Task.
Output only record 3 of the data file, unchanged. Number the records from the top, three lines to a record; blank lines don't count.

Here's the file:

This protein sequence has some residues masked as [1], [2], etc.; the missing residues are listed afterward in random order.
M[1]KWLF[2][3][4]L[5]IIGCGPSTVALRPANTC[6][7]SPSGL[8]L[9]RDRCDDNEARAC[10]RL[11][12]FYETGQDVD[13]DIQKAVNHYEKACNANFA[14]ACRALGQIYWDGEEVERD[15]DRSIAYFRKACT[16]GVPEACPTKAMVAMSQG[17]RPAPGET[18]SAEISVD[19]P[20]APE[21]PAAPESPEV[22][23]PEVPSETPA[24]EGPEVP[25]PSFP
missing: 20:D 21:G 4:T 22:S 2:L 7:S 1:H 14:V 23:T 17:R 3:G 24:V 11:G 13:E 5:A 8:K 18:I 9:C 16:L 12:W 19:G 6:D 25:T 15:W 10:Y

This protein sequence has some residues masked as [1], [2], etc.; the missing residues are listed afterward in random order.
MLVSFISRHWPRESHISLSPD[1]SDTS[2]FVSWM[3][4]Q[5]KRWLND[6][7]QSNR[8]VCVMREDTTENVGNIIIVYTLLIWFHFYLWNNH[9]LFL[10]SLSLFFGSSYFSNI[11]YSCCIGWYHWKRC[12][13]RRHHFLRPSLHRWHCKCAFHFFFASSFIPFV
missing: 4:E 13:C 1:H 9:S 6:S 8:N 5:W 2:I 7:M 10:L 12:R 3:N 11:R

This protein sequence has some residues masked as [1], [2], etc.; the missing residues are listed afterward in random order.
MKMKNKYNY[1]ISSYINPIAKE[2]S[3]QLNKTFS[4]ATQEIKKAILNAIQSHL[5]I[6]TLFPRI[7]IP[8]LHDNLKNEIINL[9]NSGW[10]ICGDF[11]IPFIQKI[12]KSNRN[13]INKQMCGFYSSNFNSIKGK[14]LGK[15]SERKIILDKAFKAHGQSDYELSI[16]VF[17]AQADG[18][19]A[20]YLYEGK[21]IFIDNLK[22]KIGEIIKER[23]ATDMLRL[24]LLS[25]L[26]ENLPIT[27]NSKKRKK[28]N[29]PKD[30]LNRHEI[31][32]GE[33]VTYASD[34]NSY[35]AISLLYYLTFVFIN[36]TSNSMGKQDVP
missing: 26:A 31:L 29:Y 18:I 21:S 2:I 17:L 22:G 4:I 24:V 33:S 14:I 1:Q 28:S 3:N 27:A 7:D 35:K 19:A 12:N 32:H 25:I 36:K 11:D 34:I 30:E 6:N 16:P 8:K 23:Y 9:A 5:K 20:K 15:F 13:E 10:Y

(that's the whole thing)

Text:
This protein sequence has some residues masked as [1], [2], etc.; the missing residues are listed afterward in random order.
MKMKNKYNY[1]ISSYINPIAKE[2]S[3]QLNKTFS[4]ATQEIKKAILNAIQSHL[5]I[6]TLFPRI[7]IP[8]LHDNLKNEIINL[9]NSGW[10]ICGDF[11]IPFIQKI[12]KSNRN[13]INKQMCGFYSSNFNSIKGK[14]LGK[15]SERKIILDKAFKAHGQSDYELSI[16]VF[17]AQADG[18][19]A[20]YLYEGK[21]IFIDNLK[22]KIGEIIKER[23]ATDMLRL[24]LLS[25]L[26]ENLPIT[27]NSKKRKK[28]N[29]PKD[30]LNRHEI[31][32]GE[33]VTYASD[34]NSY[35]AISLLYYLTFVFIN[36]TSNSMGKQDVP
missing: 26:A 31:L 29:Y 18:I 21:S 2:I 17:L 22:G 4:I 24:V 33:S 14:I 1:Q 28:S 3:N 27:A 7:D 35:K 19:A 12:N 32:H 25:I 36:K 11:D 34:I 30:E 6:N 16:P 8:K 23:Y 9:A 5:K 20:K 15:F 13:E 10:Y